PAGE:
Qatar Aeronautical College was established in 1977, and is based in the city of Doha just 15 minutes from Hamad International Airport. QAC is now one of the Gulf region’s leading providers of training for the aviation industry. Chris Long visited.
As His Excellency Sheik Jabor bin Hamad M. Al-Thani, Director General of the Qatar Aeronautical College (QAC), declares - the primary aim of the organisation is to supply well-trained aviation professionals for the nation of Qatar, and in particular for the national airline, Qatar Airways. It operates as an ATO, with the approval coming from the Qatar CAA.
The College operates from two airfields, the first site is at Hamad International Airport, and a secondary site is at Al Khor, located in the north of the state and is used for the early single engine practical (flight) training. The main buildings, shortly to be modernised, house the classrooms and administrative facilities, with the Pilot Training Department nearby, with immediate access to the runway from which multi-engine training takes place.
After selection there is a Foundation Department which prepares students for their studies at QAC. There are typically about 80 students in this stage of the training, and some 400 a year complete foundation training. After an assessment in English language competency, the Foundation Department then provides training in General English which lasts about 11-12 weeks so that the students can follow instructions in English, which is the baseline language for all College training. Courses are also run in basic technical knowledge and maths, as well as physics, and that stage requires a further 12 weeks.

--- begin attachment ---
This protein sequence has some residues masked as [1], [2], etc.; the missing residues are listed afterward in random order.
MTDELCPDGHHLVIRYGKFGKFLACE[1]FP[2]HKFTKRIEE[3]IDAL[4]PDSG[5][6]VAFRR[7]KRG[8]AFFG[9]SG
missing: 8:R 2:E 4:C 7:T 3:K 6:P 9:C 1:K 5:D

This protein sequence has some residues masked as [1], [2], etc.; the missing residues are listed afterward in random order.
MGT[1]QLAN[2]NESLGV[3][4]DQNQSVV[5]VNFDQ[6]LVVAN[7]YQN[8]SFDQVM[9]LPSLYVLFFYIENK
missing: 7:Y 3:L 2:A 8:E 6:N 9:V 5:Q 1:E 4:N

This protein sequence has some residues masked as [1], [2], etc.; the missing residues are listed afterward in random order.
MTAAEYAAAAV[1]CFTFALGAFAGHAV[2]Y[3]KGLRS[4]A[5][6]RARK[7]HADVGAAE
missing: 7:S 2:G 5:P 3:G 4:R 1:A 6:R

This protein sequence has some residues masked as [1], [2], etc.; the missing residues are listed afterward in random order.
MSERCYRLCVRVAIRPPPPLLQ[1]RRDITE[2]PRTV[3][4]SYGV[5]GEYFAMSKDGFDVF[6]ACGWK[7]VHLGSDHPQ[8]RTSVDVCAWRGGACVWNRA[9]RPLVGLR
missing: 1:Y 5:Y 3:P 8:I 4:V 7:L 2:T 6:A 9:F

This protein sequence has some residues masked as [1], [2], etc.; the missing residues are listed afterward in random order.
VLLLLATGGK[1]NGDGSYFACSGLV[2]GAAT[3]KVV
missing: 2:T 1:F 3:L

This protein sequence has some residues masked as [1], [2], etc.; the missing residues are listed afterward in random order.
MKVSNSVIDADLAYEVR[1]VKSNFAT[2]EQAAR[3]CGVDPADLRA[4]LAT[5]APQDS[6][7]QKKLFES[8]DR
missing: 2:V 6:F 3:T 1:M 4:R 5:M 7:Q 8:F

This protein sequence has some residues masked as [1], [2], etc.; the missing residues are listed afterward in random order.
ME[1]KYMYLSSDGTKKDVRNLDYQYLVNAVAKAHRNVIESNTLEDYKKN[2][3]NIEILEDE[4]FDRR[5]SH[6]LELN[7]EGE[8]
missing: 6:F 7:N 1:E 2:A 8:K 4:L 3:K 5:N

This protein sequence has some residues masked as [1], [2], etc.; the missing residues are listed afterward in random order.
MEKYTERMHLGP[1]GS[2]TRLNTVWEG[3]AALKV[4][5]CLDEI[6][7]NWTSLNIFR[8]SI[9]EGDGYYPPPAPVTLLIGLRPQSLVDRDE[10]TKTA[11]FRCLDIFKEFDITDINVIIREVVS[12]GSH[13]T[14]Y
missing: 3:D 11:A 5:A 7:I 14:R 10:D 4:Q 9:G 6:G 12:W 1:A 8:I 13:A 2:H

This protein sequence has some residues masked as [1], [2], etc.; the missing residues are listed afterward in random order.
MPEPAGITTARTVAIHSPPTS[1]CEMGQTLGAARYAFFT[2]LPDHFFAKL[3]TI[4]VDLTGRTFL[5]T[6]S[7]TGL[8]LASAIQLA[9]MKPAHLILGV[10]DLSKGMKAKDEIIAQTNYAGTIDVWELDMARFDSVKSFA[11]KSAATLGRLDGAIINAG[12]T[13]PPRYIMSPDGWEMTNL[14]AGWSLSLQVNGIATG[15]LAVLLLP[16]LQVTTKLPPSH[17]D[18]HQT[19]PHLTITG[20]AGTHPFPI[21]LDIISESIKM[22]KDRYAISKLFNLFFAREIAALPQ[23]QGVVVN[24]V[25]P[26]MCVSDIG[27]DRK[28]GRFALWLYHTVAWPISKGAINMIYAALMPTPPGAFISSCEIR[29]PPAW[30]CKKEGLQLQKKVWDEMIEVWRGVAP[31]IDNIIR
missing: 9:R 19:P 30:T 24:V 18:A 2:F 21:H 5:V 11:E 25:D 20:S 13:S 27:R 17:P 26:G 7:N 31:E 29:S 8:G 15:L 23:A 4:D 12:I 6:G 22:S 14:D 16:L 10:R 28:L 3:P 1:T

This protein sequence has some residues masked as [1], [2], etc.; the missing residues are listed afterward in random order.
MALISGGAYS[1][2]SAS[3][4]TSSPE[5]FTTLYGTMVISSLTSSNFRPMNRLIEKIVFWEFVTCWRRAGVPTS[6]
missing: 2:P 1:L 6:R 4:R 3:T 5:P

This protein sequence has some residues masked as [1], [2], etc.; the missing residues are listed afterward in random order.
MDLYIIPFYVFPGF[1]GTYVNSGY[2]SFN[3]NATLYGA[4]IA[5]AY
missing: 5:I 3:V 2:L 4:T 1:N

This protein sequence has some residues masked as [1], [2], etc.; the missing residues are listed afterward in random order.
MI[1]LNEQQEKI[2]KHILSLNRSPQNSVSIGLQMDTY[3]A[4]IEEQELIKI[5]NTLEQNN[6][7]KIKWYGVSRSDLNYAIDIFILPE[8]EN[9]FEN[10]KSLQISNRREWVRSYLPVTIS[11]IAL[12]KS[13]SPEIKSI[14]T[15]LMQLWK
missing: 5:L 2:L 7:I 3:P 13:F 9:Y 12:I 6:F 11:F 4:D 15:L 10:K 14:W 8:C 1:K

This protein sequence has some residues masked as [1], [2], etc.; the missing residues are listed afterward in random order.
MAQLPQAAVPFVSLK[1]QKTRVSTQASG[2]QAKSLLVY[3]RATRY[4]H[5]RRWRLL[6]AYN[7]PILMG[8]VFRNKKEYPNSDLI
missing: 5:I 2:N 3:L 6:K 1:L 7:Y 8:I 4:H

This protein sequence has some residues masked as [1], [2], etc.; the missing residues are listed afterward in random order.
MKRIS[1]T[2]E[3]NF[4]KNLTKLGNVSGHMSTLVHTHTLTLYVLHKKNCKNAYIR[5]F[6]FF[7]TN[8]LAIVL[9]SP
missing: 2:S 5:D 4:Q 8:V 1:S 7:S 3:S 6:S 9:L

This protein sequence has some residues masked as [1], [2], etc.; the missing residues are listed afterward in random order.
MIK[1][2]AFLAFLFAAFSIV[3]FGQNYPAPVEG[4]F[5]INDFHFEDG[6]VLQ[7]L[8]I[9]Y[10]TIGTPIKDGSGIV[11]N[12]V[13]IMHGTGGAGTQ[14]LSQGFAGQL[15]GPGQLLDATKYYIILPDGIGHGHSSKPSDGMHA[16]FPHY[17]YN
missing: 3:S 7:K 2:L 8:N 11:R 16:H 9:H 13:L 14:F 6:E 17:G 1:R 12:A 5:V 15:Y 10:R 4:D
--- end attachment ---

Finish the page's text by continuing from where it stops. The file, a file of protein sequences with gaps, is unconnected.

For those moving to both pilot and air traffic control courses, the required standard for the General English is an IELTS score of 5.5 (the scale runs to a maximum of 9) and typically takes 11-12 weeks and tops up through the elementary level to upper intermediate level. Naturally further Aviation English training is required to achieve the ICAO Level 4 qualification before they practice their profession - this being assessed by completely separate and independent examiners.
Pilot Training Division